The kick-off again put McGill briefly back into Harvard territory but by this time Harvard were rampant. Jorge O’Hara, Harvard’s Peruvian international, gathered up the ball and chipped it skillfully over the McGill defense; sprinting through after his own ball he gathered it up to score a textbook try. The golden boots of Baron Hanson worked their magic again, converting for Harvard to lead 31-zip.
The McGill team looked drained and dejected and there was still time enough for the Harvard team, with forwards and back linking seamlessly to release Jorge for his second try in less than five minutes.
The half-time whistle came with Harvard leading 38-0.
McGill were clearly outclassed and outgunned in every department, and with the win safely secured the Harvard boys began to relax. Harvard continued to play with flair and passion but with a more relaxed attitude and with a chance for some of Harvard’s new players to strut their stuff.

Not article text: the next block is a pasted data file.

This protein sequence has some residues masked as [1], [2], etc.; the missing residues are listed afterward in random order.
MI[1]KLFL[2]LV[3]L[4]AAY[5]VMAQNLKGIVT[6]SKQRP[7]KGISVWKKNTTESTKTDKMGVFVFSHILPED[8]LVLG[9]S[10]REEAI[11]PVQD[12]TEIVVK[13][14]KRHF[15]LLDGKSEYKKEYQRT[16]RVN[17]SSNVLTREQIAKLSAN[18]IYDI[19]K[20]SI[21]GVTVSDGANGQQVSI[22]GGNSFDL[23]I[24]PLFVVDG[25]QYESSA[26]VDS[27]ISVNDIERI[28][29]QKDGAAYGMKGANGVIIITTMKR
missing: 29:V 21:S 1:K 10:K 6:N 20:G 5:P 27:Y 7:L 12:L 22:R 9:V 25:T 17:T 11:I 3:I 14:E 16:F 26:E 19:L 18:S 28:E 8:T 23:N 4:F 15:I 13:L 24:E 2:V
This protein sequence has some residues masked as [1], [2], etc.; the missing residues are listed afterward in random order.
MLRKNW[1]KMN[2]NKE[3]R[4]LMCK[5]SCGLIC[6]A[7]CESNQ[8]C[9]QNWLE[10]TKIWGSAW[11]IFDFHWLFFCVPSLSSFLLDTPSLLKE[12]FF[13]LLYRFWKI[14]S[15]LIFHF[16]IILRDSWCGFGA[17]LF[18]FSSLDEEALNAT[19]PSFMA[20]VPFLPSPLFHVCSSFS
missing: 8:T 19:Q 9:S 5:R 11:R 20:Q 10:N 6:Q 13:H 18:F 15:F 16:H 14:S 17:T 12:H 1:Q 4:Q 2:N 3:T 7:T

Highlights of the second half included fantastic tries scored by prop Dan Gertsacov and Nacho “Mama” Palma (OF). Strong performances were put in from Gene “Dougie Houser” Ng (NB), Ralf “the Messcherschmidt” Scherschmdt (NJ), AJ “Action” Jackson (NG) and Daniel Morris (NF). Much to McGill’s relief and Harvard’s delight the match finished Harvard 48, McGill 0.
Postgame in Montreal
The social started immediately after the match and carried on long into the early hours with our hosts demonstrating once again that what they lack in talent on the pitch they can more than make up for in organizing evening entertainment.